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Following Pressure from New Hampshire Congressional Delegation, USPS Announces It Will Pause Implementation of Changes to Manchester Mail Distribution Center

(Washington, DC) – U.S. Senators Jeanne Shaheen (D-NH) and Maggie Hassan (D-NH), along with U.S. Representatives Annie Kuster (NH-02) and Chris Pappas (NH-01), released the following statement in response to the U.S. Postal Service’s (USPS) decision to temporarily pause planned changes to mail distribution from the Manchester Processing and Distribution Center until January 1, 2025, after repeated calls from the delegation to stop implementation and strong opposition from the public:

“We appreciate that USPS is finally beginning to heed our calls—and the calls of the public—and has agreed to pause implementation of changes to the Manchester Processing and Mail Distribution Center. While this is a positive step for Granite Staters who deserve reliable and fast mail services, the fight is not over. The New Hampshire Congressional Delegation will continue to urge USPS to make this pause permanent and will work to ensure all public and Postal Service employee concerns are taken into account in any future decisions.” 

The Postal Service’s decision follows a recent bipartisan letter that Shaheen and Hassan sent alongside 19 Senate colleagues, calling on USPS to pause planned changes to its processing and delivery network that could slow down mail delivery until the potential impacts are further studied by the Postal Regulatory Commission and addressed by the Postal Service. The temporary pause also applies to the White River Junction Processing and Distribution Center, which serves Granite Staters in the North Country.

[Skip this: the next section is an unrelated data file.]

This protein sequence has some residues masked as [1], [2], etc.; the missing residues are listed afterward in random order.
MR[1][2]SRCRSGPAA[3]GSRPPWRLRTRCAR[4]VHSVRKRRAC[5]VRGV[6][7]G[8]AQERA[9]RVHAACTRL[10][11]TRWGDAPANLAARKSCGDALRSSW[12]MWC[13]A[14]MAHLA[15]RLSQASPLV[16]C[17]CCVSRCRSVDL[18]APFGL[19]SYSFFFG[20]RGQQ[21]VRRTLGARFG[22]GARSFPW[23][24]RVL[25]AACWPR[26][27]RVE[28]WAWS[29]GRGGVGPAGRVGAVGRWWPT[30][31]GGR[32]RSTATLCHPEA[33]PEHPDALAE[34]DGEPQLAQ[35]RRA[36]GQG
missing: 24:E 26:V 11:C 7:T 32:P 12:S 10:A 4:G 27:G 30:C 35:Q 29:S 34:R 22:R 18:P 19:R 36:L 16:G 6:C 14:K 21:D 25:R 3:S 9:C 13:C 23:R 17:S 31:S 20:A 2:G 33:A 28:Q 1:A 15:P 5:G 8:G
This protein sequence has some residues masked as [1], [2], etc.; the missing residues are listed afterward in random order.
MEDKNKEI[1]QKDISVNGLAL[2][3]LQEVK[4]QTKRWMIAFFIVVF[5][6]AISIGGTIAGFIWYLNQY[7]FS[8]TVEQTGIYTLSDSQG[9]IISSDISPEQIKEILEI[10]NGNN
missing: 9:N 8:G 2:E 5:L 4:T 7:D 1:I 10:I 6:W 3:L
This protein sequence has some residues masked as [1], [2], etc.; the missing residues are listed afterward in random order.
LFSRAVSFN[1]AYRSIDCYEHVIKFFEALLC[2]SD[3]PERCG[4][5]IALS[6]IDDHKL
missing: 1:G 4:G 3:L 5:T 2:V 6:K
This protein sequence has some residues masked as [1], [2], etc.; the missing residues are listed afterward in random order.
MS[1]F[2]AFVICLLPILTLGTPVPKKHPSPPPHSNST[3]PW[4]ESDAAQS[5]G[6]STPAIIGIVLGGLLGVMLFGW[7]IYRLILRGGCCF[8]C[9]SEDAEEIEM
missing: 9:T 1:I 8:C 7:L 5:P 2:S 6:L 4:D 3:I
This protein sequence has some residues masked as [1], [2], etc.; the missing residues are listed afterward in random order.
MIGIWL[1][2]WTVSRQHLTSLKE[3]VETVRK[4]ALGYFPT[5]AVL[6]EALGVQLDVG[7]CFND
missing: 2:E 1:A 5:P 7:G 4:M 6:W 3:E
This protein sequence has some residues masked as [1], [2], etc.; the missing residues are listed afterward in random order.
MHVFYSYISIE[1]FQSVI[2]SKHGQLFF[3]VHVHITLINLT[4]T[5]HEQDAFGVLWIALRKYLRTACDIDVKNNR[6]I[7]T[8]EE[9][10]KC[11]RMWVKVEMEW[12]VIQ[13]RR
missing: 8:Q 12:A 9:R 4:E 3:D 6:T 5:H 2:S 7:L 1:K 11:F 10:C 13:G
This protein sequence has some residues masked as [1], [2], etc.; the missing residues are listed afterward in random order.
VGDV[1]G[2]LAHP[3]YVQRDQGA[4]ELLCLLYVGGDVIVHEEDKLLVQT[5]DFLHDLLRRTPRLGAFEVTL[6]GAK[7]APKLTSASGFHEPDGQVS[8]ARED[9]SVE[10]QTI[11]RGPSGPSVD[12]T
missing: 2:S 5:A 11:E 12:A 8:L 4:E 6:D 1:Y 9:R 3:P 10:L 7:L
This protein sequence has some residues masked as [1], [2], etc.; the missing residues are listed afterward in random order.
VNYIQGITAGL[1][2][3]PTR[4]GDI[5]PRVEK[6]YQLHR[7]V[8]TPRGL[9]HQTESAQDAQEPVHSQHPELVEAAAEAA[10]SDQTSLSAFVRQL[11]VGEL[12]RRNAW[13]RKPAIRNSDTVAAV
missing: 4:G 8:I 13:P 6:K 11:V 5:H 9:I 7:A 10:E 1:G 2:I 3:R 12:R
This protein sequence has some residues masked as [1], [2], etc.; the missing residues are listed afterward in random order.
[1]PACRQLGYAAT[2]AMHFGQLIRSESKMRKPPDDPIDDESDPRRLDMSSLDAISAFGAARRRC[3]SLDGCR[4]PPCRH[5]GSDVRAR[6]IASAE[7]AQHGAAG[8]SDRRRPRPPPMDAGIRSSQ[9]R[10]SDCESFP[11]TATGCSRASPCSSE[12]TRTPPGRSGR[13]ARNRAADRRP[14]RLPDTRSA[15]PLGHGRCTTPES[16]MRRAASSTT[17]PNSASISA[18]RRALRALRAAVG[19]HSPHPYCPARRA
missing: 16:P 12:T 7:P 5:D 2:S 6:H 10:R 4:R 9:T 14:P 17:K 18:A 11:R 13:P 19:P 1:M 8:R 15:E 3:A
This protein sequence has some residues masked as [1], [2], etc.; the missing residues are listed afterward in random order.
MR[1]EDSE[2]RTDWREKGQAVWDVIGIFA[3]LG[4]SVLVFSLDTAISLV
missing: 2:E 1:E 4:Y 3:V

The entire New Hampshire delegation has staunchly supported efforts to ensure that Granite Staters can receive mail in a timely manner from the Postal Service. The delegation worked together to introduce bicameral, bipartisan legislation that would prohibit USPS from consolidating, closing, or downgrading a processing and distribution center if it would leave a state without one or negatively impact mail delivery across a state.   

In February, the delegation sent a letter to Postmaster General DeJoy expressing concerns about plans for the Manchester Processing and Distribution Center, noting that they could be damaging to mail service in New Hampshire and urging the USPS to reconsider. The delegation also raised these concerns at a press conference outside the facility. The USPS received an outpouring of negative feedback from Granite Staters and postal workers, amplified by the Congressional delegation and other stakeholders, on its plans.  ?